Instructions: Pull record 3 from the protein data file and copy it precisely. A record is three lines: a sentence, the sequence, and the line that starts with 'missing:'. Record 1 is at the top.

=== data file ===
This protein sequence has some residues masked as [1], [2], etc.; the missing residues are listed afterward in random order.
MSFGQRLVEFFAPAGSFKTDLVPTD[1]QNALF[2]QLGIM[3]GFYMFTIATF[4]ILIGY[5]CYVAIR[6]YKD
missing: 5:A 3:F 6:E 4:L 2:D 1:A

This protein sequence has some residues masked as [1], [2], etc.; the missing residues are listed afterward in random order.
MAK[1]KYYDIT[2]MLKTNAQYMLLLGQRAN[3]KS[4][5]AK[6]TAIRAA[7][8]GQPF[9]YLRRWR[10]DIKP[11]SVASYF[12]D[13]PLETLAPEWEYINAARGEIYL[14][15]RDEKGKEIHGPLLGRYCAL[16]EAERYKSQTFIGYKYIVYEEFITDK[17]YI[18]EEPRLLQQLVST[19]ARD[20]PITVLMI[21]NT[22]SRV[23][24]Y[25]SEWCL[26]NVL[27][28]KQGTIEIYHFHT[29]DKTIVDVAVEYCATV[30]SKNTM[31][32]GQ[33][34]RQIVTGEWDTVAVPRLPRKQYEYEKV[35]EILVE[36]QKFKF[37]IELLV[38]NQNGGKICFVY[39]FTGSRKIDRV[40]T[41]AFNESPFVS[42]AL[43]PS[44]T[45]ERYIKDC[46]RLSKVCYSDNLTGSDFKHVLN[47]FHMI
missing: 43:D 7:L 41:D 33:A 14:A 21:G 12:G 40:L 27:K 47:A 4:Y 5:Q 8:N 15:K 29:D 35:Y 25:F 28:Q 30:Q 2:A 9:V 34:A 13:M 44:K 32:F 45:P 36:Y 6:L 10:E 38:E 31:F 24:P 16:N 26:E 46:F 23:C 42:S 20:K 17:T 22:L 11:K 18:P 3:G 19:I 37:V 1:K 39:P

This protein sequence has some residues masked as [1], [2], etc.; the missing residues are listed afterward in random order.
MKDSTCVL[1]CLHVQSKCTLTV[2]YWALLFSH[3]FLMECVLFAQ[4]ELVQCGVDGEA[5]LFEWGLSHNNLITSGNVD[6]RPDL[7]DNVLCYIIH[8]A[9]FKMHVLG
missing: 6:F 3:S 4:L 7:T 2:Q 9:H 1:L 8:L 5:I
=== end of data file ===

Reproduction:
This protein sequence has some residues masked as [1], [2], etc.; the missing residues are listed afterward in random order.
MKDSTCVL[1]CLHVQSKCTLTV[2]YWALLFSH[3]FLMECVLFAQ[4]ELVQCGVDGEA[5]LFEWGLSHNNLITSGNVD[6]RPDL[7]DNVLCYIIH[8]A[9]FKMHVLG
missing: 6:F 3:S 4:L 7:T 2:Q 9:H 1:L 8:L 5:I